Sisters are doing it for themselves, in the job stakes
WHEN it comes to working in the Tweed/Richmond area, it could be a case of sisters doing it for themselves.
According to the most recent employment figures from the Australian Bureau of Statistics, there are more women working on the Tweed than there are men.
The ABS data shows there were 52,000 men working in the Tweed Richmond area during September, while there were 54,000 women.
However, according to Murwillumbah and District Chamber of Commerce president Ilze Jaunberzins, the statistics could be the result of social need, rather than any equality movement.
"We are quite an impoverished area and women often need to work to provide an income for their families' domestic needs,” she said.
"Also there are a lot of single families in the region and the responsibility to house and feed a family falls a lot on women so they are compelled to go to work.”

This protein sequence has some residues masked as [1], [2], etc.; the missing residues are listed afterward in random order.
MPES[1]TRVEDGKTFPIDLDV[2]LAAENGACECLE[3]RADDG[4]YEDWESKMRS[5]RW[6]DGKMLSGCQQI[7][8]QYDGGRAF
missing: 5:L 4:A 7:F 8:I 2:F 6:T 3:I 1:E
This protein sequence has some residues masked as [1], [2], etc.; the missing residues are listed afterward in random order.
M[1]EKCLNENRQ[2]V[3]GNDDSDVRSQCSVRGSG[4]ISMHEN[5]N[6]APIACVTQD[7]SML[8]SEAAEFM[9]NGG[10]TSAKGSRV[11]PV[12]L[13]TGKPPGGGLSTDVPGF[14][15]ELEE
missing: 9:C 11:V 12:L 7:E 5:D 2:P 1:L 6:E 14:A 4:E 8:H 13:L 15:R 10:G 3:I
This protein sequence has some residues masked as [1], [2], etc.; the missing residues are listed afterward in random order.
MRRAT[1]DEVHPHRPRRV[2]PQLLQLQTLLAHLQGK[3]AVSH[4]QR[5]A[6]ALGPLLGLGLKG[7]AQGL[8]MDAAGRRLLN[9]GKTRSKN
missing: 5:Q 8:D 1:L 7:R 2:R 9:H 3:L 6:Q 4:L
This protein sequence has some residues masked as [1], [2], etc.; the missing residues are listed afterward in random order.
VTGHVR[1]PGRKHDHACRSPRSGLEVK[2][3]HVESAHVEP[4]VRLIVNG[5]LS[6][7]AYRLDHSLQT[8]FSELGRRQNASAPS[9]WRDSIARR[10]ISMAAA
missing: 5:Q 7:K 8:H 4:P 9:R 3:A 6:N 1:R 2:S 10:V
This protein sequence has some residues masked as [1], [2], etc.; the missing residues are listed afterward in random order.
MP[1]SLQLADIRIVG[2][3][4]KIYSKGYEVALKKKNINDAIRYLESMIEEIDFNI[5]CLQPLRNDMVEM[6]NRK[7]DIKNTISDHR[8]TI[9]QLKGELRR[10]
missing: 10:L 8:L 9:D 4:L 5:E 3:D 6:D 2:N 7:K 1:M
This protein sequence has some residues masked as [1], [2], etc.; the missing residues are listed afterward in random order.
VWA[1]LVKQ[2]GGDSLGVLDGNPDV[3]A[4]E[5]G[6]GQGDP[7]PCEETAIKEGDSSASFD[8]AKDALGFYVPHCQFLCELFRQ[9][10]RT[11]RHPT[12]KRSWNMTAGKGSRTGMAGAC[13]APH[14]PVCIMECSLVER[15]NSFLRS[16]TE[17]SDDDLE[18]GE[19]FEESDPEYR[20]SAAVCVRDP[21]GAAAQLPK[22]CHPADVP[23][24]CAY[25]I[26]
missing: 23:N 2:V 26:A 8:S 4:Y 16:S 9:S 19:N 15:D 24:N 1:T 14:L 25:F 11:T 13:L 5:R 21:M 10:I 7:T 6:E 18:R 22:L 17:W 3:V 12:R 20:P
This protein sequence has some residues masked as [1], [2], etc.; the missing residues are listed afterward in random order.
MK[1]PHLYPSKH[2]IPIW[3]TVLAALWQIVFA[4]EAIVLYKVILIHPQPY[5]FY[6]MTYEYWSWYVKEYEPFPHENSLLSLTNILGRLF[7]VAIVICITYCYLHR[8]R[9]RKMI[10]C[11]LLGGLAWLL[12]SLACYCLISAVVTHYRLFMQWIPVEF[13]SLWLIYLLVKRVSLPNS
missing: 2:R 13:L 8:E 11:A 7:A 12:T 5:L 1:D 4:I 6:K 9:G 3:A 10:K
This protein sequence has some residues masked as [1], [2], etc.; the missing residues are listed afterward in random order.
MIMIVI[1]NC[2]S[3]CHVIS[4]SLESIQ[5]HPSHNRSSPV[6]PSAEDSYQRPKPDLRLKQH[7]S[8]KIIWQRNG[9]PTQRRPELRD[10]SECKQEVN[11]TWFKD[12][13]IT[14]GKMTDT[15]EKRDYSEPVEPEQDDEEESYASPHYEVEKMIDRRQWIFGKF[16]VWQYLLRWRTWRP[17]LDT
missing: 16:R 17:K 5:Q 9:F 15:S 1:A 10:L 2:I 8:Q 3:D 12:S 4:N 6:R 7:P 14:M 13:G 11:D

However, she didn't rule out the chance the region was shrugging off any gender bias.
"It would be a refreshing paradigm shift if it was the case,” she said. "But it would be interesting to look into the nature of the jobs to see the break-up between white/blue collar employment and full and part-time employment.”
The unemployment rate in the area fell to 5 per cent. However, just over half the population in the area was working, with the employed to population ratio sitting at 51.6 per cent.
The participation rate also fell to 54.3 per cent.
At the same time the median duration of job searches in the Tweed and Richmond blew out to 57 weeks, from 24 weeks in August. The area had reached a low of six weeks in May but that was preceded by an inhospitable 70 weeks the previous month.
The median duration of job search on the Gold Coast dropped to nine weeks in September from 23 weeks in August.
The data continues a run for the region in which the median time of job search has exceeded six months just once in the past 24 months, in October last year when it hit 28 weeks.
On the Gold Coast, the unemployment rate stayed at 4.8 per cent with a participation rate of 66.8 per cent.